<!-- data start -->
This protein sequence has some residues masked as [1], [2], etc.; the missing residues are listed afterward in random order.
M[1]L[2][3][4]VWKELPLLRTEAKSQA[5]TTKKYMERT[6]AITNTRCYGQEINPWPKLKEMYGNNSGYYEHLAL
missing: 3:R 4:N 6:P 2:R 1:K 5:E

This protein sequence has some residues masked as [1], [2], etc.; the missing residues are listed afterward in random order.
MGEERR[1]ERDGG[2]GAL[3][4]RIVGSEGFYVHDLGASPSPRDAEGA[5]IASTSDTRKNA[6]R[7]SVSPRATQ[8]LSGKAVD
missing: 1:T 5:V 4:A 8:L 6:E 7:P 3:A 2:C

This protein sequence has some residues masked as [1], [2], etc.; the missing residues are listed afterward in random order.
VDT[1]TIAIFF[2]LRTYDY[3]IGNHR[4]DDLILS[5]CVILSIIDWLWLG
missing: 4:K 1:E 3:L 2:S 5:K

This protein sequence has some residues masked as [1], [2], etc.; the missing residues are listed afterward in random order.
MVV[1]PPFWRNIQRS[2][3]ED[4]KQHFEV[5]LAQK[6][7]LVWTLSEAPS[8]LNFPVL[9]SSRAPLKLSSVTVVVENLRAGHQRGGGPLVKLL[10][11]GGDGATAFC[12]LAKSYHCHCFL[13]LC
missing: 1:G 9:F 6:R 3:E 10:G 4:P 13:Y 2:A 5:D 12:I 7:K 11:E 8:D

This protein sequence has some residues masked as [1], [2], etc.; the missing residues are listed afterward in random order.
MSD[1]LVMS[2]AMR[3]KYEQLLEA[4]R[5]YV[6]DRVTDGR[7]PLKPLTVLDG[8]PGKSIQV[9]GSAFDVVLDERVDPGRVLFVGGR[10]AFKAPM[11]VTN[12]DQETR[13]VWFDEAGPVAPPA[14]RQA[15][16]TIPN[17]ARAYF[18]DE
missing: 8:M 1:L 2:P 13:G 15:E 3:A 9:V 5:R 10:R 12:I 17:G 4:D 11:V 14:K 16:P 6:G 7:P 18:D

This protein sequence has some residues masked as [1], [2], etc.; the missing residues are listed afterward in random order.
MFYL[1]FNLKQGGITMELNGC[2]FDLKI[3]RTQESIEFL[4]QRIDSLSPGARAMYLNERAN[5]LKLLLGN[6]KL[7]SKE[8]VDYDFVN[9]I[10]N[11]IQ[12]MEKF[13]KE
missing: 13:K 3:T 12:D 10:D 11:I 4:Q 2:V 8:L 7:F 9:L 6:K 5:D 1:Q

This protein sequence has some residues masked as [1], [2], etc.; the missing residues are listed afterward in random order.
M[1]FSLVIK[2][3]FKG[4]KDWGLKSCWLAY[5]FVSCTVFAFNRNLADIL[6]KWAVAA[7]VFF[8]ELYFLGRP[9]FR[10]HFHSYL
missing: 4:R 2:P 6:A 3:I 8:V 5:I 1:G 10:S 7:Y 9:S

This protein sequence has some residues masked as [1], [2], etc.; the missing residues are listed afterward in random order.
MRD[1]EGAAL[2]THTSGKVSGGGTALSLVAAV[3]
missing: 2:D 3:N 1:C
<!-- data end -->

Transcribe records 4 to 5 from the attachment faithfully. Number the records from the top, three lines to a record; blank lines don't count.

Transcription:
This protein sequence has some residues masked as [1], [2], etc.; the missing residues are listed afterward in random order.
MVV[1]PPFWRNIQRS[2][3]ED[4]KQHFEV[5]LAQK[6][7]LVWTLSEAPS[8]LNFPVL[9]SSRAPLKLSSVTVVVENLRAGHQRGGGPLVKLL[10][11]GGDGATAFC[12]LAKSYHCHCFL[13]LC
missing: 1:G 9:F 6:R 3:E 10:G 4:P 13:Y 2:A 5:D 12:I 7:K 11:E 8:D

This protein sequence has some residues masked as [1], [2], etc.; the missing residues are listed afterward in random order.
MSD[1]LVMS[2]AMR[3]KYEQLLEA[4]R[5]YV[6]DRVTDGR[7]PLKPLTVLDG[8]PGKSIQV[9]GSAFDVVLDERVDPGRVLFVGGR[10]AFKAPM[11]VTN[12]DQETR[13]VWFDEAGPVAPPA[14]RQA[15][16]TIPN[17]ARAYF[18]DE
missing: 8:M 1:L 2:P 13:G 15:E 3:A 9:V 5:R 10:R 12:I 17:G 4:D 11:V 14:K 16:P 6:G 7:P 18:D